The heart of a parent is always towards the benefit of the child. This is almost always the case, then the evolution of smartphones happened.
Photo Credit: Ogilvy & Mather China
Truth be told, when I first heard of the Philippine Information Agency’s (PIA) #CyberReadi campaign, my first thought was, “What if the parents themselves are struggling with gaming disorder?” In 2018, the World Health Organization (WHO) has officially recognized “gaming disorder” as a diagnosable condition. For sure, no parent is a saint, so we are as susceptible to addiction as our next door neighbor.
As parents, we have to make a resolve to be intentional in raising our children. Keeping our priorities in check, staying accountable, and openness in being called out are a few of our non-negotiables. It is when we are in that healthy spot that we are able to talk authority over our children’s screen use. First off, it will be hard for our children to take us seriously on keeping their screen time in check, if we remind them while we ourselves are glued to our phones.
Our Pisay scholar barely has time to accommodate gaming these days because of his insane school requirements. But our resolve is to a game night date every week. For each of our sanity, really, and not just for him. If we don’t watch it, social media has the ability to suck the life out of you.
In light of the put off/put on philosophy, as with any kind of addiction that needs replacing to unlearn and correct, we should make sure to give our kids something else to do to replace the usual time they spend on their smartphones. It can be painting, reading, family game night (board games), some of which would have you spend time learning their every changing interests and concerns. This is especially true if you happen to have a teenager like we do.
As a family, we are totally with PIA as it takes huge strides to safeguard the young people against the dangers in the online world by aggressively pushing for the promotion of its nationwide cyber wellness campaign.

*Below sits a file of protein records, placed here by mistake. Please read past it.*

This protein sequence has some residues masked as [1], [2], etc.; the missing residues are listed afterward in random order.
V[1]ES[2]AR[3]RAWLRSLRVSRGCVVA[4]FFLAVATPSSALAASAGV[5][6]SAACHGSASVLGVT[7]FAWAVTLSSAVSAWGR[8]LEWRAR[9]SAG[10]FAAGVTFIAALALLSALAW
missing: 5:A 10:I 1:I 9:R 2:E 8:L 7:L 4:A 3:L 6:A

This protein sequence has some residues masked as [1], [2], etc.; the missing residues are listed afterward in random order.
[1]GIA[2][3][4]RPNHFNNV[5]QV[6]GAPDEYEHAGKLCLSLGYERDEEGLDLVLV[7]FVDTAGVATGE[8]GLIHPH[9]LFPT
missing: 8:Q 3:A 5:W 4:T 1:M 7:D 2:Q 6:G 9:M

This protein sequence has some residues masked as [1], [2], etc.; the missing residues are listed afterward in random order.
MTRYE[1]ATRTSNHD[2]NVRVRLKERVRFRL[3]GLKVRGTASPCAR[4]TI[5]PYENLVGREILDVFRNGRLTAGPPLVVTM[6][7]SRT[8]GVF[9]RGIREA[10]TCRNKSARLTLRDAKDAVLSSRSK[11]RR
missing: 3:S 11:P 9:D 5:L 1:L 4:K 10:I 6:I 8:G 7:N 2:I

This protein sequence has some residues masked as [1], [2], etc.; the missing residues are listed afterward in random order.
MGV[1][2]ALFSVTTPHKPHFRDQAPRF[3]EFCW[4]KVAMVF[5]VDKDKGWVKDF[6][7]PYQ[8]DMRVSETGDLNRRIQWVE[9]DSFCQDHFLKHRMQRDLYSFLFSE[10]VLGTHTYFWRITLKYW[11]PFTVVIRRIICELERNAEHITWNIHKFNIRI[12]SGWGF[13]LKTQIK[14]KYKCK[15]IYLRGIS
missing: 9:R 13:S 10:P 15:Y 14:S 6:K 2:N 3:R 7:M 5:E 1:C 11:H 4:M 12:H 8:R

CORE VALUES DESCRIPTION
Responsibility – We should think first and be responsible for what we post online.
Empathy – We should b e respectful and thoughtful of how our online interactions may affect others.
Authenticity – We should be sincere in our online interactions and prepared to stand by what we post.
Discernment – We should critically evaluate the online information before acting on it.
Integrity – We should do the right thing, stand up for what is right and speak up against negative online behaviour.
It is also wise to be mindful in what we post on social media. While it is understandable to be thrilled over life events and celebrations, we also need to consider the timing of your posting. Make sure that you are back from your vacation. Otherwise, it might just be the go signal thieves are waiting for to prey on your home.
A dedicated webpage for the cyber wellness campaign is also in the works. PIA regional and provincial offices are rolling out their respective activities to further spread the cyberREADI advocacy.
H.E. Kung Phoak, Deputy Secretary-General for ASEAN Socio-Cultural Community stressed that the Cyber-Wellness campaign is a timely project since digital media has increasingly become the primary source of information among ASEAN people. He says: “There is a need to build information resiliency among the youth and protect them from the risk of getting misled by fake news and misinformation. With enhanced media and information literacy, the youth is expected to become smart consumers and responsible producers of online information. Through this project, we hope young people would better understand, inquire, create, communicate and think critically while digitally engaged”.
Visit CyberReadiPH on Facebook for more information.